Reforming Police in Post-Communist Countries: International Efforts, Domestic Heroes
This article explores the conditions in which democratic police reforms are likely to succeed and when they will fail. It addresses criticism that international efforts to democratize police forces in countries with recent authoritarian past rests in the donors’ tendency to work with the very same political officials and government agencies that rely on the coercive power of the police. However, the alternative bottom-up reform approach that would involve non-state actors is harder to define. Based on the analysis of five post-communist countries that have officially embarked on police reform efforts with the help of international community, the article finds that bottom-up police reform is likely to take place in urban areas where non-state actors are ready for long-term engagement and are flexible in their demands.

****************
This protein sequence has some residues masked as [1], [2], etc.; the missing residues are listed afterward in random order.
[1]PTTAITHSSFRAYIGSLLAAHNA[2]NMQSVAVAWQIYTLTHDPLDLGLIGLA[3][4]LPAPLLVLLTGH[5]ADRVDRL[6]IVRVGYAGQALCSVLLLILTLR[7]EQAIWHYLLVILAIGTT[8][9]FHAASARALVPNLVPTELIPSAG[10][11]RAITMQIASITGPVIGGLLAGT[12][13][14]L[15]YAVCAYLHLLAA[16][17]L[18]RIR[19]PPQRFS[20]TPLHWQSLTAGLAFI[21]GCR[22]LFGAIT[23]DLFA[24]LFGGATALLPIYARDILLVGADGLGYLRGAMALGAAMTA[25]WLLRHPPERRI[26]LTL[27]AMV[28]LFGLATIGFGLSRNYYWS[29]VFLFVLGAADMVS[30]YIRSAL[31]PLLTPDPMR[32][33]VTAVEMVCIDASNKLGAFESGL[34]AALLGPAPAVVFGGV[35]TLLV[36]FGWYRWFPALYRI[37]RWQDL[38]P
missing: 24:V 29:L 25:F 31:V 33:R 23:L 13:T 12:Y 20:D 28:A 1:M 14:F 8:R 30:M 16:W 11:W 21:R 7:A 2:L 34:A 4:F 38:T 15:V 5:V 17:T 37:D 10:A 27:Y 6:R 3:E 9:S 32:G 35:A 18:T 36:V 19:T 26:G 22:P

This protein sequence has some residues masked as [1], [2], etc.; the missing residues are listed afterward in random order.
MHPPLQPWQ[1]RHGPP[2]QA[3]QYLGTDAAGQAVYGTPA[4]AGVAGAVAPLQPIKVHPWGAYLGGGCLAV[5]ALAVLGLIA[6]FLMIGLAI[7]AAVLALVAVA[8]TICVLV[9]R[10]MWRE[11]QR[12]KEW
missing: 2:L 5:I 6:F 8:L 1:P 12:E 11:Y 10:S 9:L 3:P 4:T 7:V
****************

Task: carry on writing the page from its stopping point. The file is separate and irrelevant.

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Document Type: Research Article
Publication date: April 1, 2016
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- Comparative Politics is an international journal that publishes scholarly articles devoted to the comparative analysis of political institutions and behavior. It was founded in 1968 to further the development of comparative political theory and the application of comparative theoretical analysis to the empirical investigation of political issues. Comparative Politics communicates new ideas and research findings to social scientists, scholars, and students, and is valued by experts in research organizations, foundations, and consulates throughout the world.
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